Combined cycle power vs cogeneration
What is combined cycle power?
A combined cycle power plant is a collection of heat engines or turbines which work together from the same heat source. The turbines/engines create mechanical energy which is used to power generators which in turn produce electricity. The system goes on to utilise the heat produced by the operation of the first engine to drive a second heat engine, thus driving multiple engines/turbines using a single power source.
Features of a combined cycle power plant
- Cost effective installation
- Can use a variety of fuels including natural gas, oil, coal, biofuels
- Combined cycle can reach efficiency of around 50-60%
- Usually uses gas or steam turbines
What is cogeneration power?
Cogeneration (CHP or combined heat and power) employs the waste heat from a reciprocating engine which is used to power a generator, which in turn creates electricity. The waste heat is used to heat water or create steam which can be utilised throughout the facility for a huge variety of purposes including hot water, cleaning, manufacturing, space heating, etc.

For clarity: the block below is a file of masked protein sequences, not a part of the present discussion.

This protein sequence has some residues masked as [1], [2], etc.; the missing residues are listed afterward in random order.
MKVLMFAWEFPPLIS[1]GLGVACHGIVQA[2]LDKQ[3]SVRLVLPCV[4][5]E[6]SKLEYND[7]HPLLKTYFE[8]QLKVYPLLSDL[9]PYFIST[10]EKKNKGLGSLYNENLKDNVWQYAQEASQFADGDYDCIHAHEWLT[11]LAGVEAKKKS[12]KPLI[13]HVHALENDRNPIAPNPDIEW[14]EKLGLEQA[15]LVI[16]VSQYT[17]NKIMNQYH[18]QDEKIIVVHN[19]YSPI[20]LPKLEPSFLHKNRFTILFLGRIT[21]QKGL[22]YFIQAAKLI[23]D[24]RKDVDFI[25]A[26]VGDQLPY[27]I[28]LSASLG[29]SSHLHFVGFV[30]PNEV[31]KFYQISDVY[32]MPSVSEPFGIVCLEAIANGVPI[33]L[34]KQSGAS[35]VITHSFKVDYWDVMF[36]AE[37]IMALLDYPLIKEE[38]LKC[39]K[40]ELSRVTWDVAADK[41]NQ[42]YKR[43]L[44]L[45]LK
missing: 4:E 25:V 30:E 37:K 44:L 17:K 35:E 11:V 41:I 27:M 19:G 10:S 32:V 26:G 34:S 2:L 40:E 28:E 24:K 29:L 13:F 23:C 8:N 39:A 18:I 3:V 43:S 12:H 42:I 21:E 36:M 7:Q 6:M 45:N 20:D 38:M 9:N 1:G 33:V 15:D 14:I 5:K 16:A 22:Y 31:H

Features of cogeneration
- Can utilise a range of fuels including biogas, natural gas, diesel
- Uses a variety of easy to source and maintain prime movers including reciprocating engines
- Completely customisable for the power requirements of the facility
- The inclusion of power electronics allows for varied power demands
- Cogeneration can achieve up to 92% energy efficiency
Find out more about cogeneration - Inoplex Cogeneration
In summary cogeneration utilises the waste heat generated for hot water or steam uses throughout the facility. Combined cycle power utilises the waste heat produced from an initial electricity generation process to power a second power generation engine or turbine, achieving dual electricity production from a single fuel.